Using SQL Server Collations
SQL Server 2008 collation settings depend on the type of installation. Typically, you should choose a SQL Server collation that supports the Windows system locale most commonly used at your organization. To identify your Windows system locale on computers that are running Windows 2000, click Regional Settings in Control Panel, and then click Advanced. In Windows Vista, use the Formats tab. To identify your Windows system locale on computers that are running Windows Server 2003, click Regional and Language Options in Control Panel, and then click the Regional Options tab. In most cases, a computer runs the Windows system locale that matches the language requirements of the user. Therefore, SQL Server Setup automatically detects the Windows system locale and selects the appropriate SQL Server collation. For backward compatibility, the default English-language (US) collation is SQL_Latin1_General*.
SQL Server 2008 collations control the following:
The code page that is used to store non-Unicode data in SQL Server.
The rules that govern how SQL Server sorts and compares characters that are stored in non-Unicode data types. SQL Server Setup will detect the Windows collation on the computer where SQL Server is being installed. Then, it will automatically select the collation for your instance of SQL Server. Sorts and comparisons might be different for Unicode and non-Unicode characters.
Use the following table to determine which ,if any, collation you should choose.
If you upgrade from an earlier version of a SQL Server collation setting, no collation choice is required.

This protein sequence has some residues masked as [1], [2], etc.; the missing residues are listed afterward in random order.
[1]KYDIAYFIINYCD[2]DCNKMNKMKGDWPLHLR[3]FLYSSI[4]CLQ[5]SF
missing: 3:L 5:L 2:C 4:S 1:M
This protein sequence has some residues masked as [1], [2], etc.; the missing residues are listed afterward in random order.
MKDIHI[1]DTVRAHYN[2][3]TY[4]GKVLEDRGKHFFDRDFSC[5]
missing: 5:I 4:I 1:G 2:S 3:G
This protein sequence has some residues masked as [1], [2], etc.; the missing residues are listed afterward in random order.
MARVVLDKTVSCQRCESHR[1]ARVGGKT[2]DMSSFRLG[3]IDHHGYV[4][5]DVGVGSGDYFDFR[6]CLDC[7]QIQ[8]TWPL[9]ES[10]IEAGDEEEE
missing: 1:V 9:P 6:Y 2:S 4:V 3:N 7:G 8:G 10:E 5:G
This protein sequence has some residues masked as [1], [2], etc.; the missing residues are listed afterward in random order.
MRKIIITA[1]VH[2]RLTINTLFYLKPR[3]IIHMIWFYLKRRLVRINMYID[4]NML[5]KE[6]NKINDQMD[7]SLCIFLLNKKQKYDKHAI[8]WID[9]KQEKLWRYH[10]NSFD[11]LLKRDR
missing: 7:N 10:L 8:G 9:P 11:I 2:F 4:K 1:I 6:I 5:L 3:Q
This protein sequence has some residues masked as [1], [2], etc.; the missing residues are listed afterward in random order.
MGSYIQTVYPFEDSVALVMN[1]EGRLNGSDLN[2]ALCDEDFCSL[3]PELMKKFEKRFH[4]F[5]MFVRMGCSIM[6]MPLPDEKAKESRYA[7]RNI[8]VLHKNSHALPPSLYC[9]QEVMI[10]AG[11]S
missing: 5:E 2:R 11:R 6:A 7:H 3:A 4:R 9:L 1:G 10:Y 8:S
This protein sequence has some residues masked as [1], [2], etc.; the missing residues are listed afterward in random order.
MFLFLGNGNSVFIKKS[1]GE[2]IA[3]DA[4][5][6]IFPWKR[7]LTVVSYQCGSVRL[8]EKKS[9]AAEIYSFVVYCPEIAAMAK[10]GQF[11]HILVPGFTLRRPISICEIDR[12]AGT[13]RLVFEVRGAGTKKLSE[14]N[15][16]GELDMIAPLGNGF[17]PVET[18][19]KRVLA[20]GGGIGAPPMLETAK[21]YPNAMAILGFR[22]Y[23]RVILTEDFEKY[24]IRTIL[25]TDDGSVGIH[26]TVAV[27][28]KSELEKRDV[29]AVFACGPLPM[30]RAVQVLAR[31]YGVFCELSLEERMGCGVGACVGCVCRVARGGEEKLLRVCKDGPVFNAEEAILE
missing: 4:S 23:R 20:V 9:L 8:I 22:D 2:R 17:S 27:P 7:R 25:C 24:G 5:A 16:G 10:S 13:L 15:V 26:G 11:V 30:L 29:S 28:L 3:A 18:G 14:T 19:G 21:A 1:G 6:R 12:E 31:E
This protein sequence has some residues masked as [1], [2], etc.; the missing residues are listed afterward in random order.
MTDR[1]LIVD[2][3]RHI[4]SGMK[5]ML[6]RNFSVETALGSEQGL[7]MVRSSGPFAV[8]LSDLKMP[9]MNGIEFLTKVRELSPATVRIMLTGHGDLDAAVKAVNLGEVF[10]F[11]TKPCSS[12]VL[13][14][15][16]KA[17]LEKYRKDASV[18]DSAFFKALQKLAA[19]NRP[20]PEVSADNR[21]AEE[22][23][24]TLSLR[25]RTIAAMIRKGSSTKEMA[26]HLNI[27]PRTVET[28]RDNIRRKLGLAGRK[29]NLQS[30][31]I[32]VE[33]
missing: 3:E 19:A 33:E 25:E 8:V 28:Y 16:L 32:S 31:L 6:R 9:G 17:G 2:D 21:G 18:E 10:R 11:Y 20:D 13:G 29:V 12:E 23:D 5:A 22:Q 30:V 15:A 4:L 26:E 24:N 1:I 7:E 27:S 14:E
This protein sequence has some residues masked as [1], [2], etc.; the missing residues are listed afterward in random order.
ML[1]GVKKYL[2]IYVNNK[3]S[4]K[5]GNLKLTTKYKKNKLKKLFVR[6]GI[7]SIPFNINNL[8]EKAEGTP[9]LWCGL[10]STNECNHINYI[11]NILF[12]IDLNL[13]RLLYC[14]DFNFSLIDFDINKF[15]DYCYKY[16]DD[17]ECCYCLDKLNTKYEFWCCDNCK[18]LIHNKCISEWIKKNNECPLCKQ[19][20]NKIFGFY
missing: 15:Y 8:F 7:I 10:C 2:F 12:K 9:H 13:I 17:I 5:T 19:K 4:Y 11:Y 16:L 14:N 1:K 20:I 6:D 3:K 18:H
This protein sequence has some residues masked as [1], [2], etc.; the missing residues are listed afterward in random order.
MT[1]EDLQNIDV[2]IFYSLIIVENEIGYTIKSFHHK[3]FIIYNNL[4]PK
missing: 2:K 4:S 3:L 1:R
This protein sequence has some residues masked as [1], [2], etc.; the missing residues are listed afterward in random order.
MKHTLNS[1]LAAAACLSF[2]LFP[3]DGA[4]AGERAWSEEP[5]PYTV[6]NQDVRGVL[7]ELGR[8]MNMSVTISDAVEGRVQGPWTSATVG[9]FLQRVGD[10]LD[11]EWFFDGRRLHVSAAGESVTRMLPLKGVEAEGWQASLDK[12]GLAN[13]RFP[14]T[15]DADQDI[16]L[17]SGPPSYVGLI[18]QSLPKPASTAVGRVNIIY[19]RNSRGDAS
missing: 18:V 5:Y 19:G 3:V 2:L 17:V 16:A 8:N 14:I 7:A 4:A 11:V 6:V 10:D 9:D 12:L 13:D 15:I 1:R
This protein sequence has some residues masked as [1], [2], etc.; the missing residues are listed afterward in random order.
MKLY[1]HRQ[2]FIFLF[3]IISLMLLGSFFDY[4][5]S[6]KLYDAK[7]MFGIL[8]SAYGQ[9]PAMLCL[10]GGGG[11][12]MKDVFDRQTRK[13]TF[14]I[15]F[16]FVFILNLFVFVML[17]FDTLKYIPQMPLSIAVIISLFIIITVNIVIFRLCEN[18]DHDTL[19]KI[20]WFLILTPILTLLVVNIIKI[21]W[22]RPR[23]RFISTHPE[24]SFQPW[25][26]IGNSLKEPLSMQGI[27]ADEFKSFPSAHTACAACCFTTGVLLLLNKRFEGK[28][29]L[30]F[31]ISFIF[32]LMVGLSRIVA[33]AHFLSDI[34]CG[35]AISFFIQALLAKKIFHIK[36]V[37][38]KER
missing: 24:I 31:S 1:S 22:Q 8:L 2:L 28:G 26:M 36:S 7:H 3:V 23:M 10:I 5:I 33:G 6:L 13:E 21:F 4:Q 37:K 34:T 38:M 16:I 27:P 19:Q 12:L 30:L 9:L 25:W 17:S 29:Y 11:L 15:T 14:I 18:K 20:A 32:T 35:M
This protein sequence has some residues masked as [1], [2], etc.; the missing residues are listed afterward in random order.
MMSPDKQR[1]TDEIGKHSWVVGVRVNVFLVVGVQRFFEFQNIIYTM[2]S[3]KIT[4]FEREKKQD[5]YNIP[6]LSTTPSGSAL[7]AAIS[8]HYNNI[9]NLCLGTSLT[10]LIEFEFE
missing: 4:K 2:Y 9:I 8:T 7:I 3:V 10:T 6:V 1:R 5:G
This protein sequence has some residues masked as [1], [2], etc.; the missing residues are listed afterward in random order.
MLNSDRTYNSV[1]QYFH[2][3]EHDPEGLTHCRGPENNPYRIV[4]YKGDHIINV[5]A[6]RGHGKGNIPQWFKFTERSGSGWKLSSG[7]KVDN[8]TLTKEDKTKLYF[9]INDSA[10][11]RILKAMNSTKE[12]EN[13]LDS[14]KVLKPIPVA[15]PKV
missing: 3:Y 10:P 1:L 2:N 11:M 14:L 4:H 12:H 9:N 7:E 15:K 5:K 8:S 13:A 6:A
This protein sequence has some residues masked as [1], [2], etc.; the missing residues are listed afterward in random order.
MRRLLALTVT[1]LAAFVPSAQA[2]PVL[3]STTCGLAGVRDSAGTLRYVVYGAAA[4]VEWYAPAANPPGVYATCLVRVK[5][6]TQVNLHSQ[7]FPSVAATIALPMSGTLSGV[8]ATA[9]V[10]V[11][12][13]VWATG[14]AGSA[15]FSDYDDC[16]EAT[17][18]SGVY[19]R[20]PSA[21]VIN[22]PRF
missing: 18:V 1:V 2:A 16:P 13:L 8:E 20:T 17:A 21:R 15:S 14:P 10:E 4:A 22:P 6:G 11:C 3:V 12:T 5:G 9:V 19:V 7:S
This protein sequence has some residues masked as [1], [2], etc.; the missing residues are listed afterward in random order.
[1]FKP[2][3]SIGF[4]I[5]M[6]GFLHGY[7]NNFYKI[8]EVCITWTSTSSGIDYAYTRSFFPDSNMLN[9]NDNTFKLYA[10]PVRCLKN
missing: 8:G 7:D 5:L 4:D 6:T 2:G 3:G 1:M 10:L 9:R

Install on a new system with no requirements for synchronizing with any existing system.
Use the collation that is identified by Setup, and then choose the desired binary, case, or other option.
When SQL Server Setup detects that the computer is running the U.S. English system locale, Setup automatically selects the Dictionary order, case-insensitive, for use with 1252 character set SQL Server 2008 collation.
To select the equivalent Windows collation, select Collation designator, select Latin1_General, and then clear case-sensitive.
Upgrade an installation of SQL Server 6.5 or SQL Server 7.0 to a default instance of SQL Server, or to install a default instance of SQL Server 2008 that will version-switch with an installation of SQL Server 6.5.
Use the SQL Server 2008 collation that Setup selects.
Synchronize with an existing instance of SQL Server.
Select SERVERPROPERTY(N'Collation') from the Code Editor on the existing instance, and specify Collation. For more information, see SERVERPROPERTY (Transact-SQL). If the collation name of the existing instance starts with "SQL", select the same SQL Server collation in Setup. If the collation name of the existing instance does not start with "SQL", the collation name refers to a Windows collation name.It consists of the collation designator name followed by a description of the binary, case, accent, kana, and width-sensitivity options that are specified. Select the same Windows collation designator and sorting options in SQL Server Setup.
For more information, see Windows Collation Sorting Styles.
Synchronize with an existing installation of SQL Server 6.5, SQL Server 7.0, or SQL Server 2000.
Run sp_helpsort on the existing system. Then, use the sort ID to select a SQL Server collation to make your instance of SQL Server compatible with an existing installation.
For more information, see Selecting a SQL Server Collation.
Synchronize with the Windows system locale of another computer.
In Control Panel, find the locale name under Regional Options (Windows 2000, or Windows Server 2003), or Regional and Language Options (Windows XP), and then use the table that is provided in Collation Settings in Setup. Set the sorting options as described in Windows Collation Sorting Styles.
When you perform an action that depends on collations, the SQL Server collation that is used by the referenced object must use a code page that is supported by the operating system.